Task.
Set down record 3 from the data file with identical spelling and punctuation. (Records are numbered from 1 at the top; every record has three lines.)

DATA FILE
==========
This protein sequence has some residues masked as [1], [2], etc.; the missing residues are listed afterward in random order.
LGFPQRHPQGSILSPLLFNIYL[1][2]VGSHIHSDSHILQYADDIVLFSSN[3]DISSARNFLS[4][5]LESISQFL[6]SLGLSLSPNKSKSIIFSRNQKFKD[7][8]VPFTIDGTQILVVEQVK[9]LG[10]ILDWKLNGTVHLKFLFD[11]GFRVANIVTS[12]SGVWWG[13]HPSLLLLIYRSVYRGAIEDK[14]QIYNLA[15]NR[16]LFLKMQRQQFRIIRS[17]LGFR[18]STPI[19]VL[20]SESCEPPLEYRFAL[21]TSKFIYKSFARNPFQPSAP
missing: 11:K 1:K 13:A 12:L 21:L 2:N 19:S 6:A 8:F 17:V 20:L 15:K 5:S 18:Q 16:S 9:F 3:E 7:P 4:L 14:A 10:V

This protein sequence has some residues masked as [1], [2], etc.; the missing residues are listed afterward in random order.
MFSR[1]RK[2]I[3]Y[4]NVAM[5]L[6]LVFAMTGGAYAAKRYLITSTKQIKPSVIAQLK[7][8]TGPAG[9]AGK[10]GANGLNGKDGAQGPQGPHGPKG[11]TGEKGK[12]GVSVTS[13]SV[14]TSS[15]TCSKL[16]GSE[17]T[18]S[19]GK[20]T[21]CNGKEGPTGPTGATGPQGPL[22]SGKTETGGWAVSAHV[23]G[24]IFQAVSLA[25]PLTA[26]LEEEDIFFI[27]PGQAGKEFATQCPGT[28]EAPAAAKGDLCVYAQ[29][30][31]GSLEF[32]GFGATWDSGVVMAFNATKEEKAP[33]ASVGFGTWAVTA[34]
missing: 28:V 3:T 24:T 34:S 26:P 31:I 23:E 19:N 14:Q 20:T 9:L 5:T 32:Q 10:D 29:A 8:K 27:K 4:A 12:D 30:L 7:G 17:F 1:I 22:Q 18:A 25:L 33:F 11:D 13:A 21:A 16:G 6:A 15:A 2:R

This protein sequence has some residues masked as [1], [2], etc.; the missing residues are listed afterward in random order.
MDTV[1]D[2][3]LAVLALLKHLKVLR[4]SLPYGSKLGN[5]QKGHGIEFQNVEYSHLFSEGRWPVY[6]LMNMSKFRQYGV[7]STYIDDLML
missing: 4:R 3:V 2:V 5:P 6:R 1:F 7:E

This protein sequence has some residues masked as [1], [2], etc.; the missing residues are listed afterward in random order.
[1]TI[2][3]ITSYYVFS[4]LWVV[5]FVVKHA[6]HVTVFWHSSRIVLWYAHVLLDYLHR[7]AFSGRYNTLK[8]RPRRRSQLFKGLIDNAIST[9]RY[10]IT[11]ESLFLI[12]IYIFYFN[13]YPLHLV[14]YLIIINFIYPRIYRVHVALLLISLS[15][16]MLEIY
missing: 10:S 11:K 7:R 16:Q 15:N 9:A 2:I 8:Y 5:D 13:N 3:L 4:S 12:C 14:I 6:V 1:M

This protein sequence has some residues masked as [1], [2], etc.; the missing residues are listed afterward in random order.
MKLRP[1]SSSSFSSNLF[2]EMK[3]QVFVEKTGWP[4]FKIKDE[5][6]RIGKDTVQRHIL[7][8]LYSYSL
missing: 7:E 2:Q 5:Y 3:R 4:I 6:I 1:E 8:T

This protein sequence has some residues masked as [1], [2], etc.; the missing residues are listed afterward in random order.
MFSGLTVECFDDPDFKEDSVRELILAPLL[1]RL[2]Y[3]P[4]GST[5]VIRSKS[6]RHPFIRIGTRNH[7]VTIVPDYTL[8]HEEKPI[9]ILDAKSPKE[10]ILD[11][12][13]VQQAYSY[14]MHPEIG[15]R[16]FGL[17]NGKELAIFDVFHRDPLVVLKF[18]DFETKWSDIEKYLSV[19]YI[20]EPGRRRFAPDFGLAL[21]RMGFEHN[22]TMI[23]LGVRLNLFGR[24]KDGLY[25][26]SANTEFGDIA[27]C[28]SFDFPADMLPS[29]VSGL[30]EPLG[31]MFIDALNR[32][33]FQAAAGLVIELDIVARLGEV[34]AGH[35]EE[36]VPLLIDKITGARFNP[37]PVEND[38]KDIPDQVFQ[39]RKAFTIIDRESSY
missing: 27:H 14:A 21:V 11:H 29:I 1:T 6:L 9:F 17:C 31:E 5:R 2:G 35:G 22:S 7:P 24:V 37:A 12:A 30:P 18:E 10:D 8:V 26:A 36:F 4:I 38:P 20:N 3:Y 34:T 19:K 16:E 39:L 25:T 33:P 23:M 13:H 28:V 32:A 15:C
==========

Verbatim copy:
This protein sequence has some residues masked as [1], [2], etc.; the missing residues are listed afterward in random order.
MDTV[1]D[2][3]LAVLALLKHLKVLR[4]SLPYGSKLGN[5]QKGHGIEFQNVEYSHLFSEGRWPVY[6]LMNMSKFRQYGV[7]STYIDDLML
missing: 4:R 3:V 2:V 5:P 6:R 1:F 7:E